NATION

Passion Drives Community Policing Officer

  Serving isolated communities deep within the ranges of Kavanagasau in the interior of Nadroga is nothing new to Community Policing Officer, Peceli Lasilevu. The 47-year-old has been based at
09 Jun 2018 10:00
Passion Drives Community  Policing Officer
Second from right: Kavanagasau Police Post Community Policing officer Peceli Lasilevu with residents of Nabitu Settlement on June 6, 2018. Photo: Arieta Vakasukawaqa

 

Serving isolated communities deep within the ranges of Kavanagasau in the interior of Nadroga is nothing new to Community Policing Officer, Peceli Lasilevu.

The 47-year-old has been based at Kavanagasau Police Post since 2004.

Working with the community is his newfound passion having served in two separate peacekeeping duties in Lebanon whe with the Republic of the Fiji Military Forces.

He was recruited into the military in 1987 then went for his first tour of peacekeeping duties in 1988 and the second in 2000.

Mr Lasilevu then joined the Territorial Forces upon his return before he was recruited into the Fiji Police Force in 2004.

His area of work consists of nine villages, 10 big farming settlements, two health centres and schools along the way.

“Working with the community is something I love doing, especially in an environment where you don’t have means of resources to carry out your work,” Mr Lasilevu said.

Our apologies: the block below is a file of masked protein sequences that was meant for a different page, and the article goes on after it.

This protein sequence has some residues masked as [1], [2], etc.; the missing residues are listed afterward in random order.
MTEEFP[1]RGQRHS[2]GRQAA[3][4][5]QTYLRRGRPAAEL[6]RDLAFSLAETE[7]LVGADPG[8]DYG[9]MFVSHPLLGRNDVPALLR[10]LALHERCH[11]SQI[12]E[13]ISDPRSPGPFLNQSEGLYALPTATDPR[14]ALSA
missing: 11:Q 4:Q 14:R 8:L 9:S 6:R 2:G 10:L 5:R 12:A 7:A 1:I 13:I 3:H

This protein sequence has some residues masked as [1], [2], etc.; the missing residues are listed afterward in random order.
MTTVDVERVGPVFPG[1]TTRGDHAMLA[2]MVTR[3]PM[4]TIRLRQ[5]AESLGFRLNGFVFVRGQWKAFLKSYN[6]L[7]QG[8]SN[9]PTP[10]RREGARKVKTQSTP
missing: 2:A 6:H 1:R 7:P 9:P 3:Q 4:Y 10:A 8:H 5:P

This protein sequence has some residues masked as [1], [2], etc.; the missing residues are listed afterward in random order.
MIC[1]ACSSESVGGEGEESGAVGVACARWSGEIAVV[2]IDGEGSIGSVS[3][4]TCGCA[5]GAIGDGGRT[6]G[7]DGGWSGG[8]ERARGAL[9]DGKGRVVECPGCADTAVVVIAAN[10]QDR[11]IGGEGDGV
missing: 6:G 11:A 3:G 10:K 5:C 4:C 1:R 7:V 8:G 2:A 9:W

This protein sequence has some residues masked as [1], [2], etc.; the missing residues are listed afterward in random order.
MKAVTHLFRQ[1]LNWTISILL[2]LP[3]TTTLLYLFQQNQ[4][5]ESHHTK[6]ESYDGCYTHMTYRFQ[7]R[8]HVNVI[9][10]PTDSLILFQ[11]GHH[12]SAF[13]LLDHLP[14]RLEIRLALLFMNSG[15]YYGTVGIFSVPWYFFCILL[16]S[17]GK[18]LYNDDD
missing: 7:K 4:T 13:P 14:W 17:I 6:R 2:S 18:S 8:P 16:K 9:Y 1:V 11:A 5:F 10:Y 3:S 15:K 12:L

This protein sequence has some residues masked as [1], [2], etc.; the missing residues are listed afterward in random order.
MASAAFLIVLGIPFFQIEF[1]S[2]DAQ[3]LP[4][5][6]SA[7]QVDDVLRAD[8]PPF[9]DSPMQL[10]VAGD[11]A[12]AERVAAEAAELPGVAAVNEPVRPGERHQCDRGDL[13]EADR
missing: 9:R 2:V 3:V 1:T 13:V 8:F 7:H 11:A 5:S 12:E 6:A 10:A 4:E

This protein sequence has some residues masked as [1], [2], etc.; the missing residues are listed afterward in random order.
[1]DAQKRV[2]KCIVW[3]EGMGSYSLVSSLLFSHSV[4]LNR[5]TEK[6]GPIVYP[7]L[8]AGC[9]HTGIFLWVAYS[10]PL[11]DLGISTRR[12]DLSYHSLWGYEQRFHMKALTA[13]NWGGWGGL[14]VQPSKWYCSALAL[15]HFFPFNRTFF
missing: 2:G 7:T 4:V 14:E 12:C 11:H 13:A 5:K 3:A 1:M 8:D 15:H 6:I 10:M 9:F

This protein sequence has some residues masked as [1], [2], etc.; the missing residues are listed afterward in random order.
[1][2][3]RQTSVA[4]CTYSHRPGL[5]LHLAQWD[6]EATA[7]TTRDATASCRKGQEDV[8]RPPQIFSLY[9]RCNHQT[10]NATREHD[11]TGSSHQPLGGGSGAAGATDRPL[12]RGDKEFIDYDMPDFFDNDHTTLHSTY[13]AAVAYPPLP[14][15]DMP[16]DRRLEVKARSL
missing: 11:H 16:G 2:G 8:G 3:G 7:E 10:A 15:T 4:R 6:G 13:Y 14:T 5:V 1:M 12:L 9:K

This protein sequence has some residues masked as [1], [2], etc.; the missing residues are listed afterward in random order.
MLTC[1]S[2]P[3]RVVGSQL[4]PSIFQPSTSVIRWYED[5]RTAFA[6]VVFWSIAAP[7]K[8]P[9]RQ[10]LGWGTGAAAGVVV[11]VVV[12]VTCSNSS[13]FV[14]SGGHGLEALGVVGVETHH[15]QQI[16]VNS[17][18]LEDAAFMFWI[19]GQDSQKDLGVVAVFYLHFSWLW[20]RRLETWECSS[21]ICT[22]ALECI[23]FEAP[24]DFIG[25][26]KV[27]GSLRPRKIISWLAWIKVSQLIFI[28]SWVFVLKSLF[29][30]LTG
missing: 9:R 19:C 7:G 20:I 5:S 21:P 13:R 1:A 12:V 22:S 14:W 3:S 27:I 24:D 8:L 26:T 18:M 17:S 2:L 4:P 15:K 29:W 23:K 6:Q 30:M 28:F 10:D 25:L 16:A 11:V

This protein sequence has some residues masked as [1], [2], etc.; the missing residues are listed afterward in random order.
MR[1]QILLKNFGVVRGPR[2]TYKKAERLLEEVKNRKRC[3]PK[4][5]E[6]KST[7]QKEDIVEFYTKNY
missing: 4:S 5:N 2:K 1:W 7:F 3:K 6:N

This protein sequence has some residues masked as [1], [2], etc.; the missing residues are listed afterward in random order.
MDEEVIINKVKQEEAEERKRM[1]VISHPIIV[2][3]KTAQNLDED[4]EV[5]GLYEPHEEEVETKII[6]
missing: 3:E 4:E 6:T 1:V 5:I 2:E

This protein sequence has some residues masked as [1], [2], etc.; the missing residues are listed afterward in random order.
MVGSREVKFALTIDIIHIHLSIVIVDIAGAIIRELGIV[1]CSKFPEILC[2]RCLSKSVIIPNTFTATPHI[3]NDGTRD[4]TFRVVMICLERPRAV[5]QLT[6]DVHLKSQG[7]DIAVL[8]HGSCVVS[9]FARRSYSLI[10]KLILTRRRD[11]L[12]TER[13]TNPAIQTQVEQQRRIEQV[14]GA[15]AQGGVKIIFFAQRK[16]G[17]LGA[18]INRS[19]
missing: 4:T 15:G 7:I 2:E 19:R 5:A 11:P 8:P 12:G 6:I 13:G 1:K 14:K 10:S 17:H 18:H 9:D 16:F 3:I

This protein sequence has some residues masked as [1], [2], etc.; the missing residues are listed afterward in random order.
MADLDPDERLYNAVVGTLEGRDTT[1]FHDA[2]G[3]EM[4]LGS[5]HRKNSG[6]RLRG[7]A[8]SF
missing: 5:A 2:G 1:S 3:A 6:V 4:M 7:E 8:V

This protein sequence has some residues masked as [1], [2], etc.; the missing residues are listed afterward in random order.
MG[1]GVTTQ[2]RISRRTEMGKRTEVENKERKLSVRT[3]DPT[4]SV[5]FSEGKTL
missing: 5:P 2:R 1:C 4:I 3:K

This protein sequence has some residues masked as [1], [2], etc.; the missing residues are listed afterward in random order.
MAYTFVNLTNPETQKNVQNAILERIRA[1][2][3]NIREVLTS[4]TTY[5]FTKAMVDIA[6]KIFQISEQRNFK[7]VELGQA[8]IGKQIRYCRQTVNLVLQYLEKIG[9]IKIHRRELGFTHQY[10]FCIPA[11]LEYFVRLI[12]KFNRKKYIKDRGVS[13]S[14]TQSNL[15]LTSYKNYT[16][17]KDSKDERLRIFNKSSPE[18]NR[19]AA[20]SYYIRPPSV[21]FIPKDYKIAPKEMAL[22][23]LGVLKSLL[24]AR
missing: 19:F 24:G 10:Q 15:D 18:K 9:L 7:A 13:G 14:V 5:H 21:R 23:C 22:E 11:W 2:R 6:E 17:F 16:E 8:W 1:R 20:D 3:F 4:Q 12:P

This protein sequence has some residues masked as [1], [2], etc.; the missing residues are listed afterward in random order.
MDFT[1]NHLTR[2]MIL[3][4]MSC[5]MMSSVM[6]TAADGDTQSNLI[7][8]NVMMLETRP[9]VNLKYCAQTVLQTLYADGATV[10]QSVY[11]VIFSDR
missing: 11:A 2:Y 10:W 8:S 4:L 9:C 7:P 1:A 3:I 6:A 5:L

“This is something I’ve done during peacekeeping duties in Lebanon. To work with the people during difficult situations.

“I’ve managed to build a strong bond with the people of these communities and it has enabled them to gain the confidence to speak up about any issues they face, which makes my work a lot easier.

“Transport problem is one of the main challenges we face here at Kavanagasau Police Post, but that doesn’t deter me from carrying out my job.

“Sometimes I walk for three hours to visit a community or even lucky enough to hitch a ride in one of the cars,” he added.

If any problem arises, Mr Lasilevu said they would request Sigatoka Police Station to deploy a vehicle, which would take another 45 minutes or more than an hour to reach them.

“The problem is that the communities are isolated from each other like for example the furthest community I’ve went to was three hours of walking under the hot sun and gravel dusty road,” he said.

“You need to have the passion and heart to work under trying circumstances in order to survive in this profession.

“Sometimes when there is no transport we have to go by horse rides in order to reach our communities or leave our families for days to attend to any case.”

Edited by Percy Kean

Feedback:  arieta.vakasukawaqa@fijisun.com.fj

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